QUEENS OF THE COURT: Lord Tweedsmuir senior girls win B.C. basketball championship (updated story)

Cloverdale-based team beats like-named Panthers of Abbotsford at LEC

Tweedsmuir Panthers with their provincial championship banner on Saturday (March 4) at Langley Events Centre.

Tweedsmuir Panthers with their provincial championship banner on Saturday (March 4) at Langley Events Centre.

SURREY — It didn’t start well. Down 9-0 just a few minutes into the final, Lord Tweedsmuir Panthers looked for answers, yet again, to a dilemma that had plagued them throughout their run at the 2017 senior AAA girls provincial high school basketball championships.

How would they turn things around this time?

Ultimately, just the same way they’d done it each time before – by out-hustling and out-gunning the opposition.

By halftime, the Panthers had erased the gap. By the end of a monster third quarter, they led by 10. It was a margin they’d carry through to the final buzzer as they cruised to a 67-57 victory over the Abbotsford Panthers in the midst of a boisterous, jam-packed Langley Events Centre Saturday night (March 4).


It was the first AAA provincial girls championship for the school in 68 years – an achievement not lost on coach Curtis McRae.

“We’re a notoriously slow-starting team. I wish I knew why,” McRae later said with a laugh.

“But we never lose faith. We’re a second-half team, and we make adjustments better than most teams. We have a high-powered offense and we went in at half-time and figured out what they were doing.

“We had a solid game plan. We wanted to stay in our gaps and play disciplined basketball. Normally we play a trapping style, but this game plan was not to do that. Once we refocused our kids, we knew we would win the title.”

For the Panthers, it was a fitting conclusion to a strong season that saw them go 7-1 in league play.

“We finished fourth (in the provincial tournament) last year. We lost two core players from that team – Ali Norris to UBC and Emma Jones to UBC Okanagan – but we felt solid going into this year. We have the best point guard in the province in Maryn (Budiman), and Shelvy Grewal is probably one of the top five shooters in B.C.”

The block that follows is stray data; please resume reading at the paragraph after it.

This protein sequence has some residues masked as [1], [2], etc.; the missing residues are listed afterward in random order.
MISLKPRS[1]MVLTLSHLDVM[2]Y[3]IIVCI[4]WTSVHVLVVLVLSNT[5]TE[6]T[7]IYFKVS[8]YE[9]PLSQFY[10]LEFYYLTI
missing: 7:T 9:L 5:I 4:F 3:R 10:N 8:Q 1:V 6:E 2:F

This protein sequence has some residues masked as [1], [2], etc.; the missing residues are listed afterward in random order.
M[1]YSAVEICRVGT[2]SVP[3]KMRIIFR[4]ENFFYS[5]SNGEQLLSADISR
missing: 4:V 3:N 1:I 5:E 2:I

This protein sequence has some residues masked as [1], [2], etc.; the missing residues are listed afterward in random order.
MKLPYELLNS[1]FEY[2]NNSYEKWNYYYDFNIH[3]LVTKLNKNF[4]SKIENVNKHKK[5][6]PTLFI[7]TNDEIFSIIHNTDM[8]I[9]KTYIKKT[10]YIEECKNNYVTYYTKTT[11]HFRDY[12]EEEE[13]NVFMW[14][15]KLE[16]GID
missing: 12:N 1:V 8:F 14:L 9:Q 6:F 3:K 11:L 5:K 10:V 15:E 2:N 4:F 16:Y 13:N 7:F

And that’s not all.

McRae points to players like Brianna Boufford, who gets all the “nasty assignments” of guarding the other team’s best players, and Shania Mander and Hameet Sidhu, who were “both huge for us.”

“We have a ton of top-end talent, but the difference tonight was that we rolled nine players. They rolled six. When you have eight or nine players who can go in and contribute, the other team runs out of gas. Our bench players gave us huge minutes.”

Still, there’s no doubting the contributions of star athlete Budiman. Looking typically dangerous all night, and a commanding presence even when she didn’t have the ball, Budiman scored 25 for the Panthers, including 11 in that all-important third quarter.

“We give her a ton of freedom,” said McRae when asked how he coaches someone of Budiman’s obvious talent.

“We give her all the freedom in the world to be our floor general. But she’s still a 17-year-old kid.

“We do a lot of in-game coaching with her,” the coach added. “It’s not so much about teaching her skill. She’s a phenomenal talent and one of the fastest players in the province. It’s more the finer detail, like, ‘Here’s the footwork you use in this scenario.’”

Budiman, who’s off to the basketball program at California Baptist University next year, was named tournament MVP, while Grewal, with 16 points in the final game, was selected a first-team all-star.

McRae, who just finished his fifth season coaching essentially the same group of players, from Grade 8 ball through to Senior AAA, is adamant the right team prevailed.

“We’re the undisputed champ this year. We beat Oak Bay. We beat Panorama. We beat Abby. We beat the best. It’s not like we ducked anybody.”

Then how was Tweedsmuir seeded eighth in the provincials tourney, despite being officially ranked #2 this season? Because they lost to the very same Abbotsford squad in the second round of the Fraser Valley Championship a few weeks ago. That’s all it takes.

“We felt like we made mistakes in that loss to Abby. We were up 25 points in the third quarter and let it slip away.”

Lessons learned, lessons applied.

“We’re building a house. Every year we add a new year of foundation. Each year we build on what we’ve done in the past.”

Next year, the Panthers will lose Budiman, Boufford, Mander and Jessica Vidovic. That foundation will need to be extra strong.





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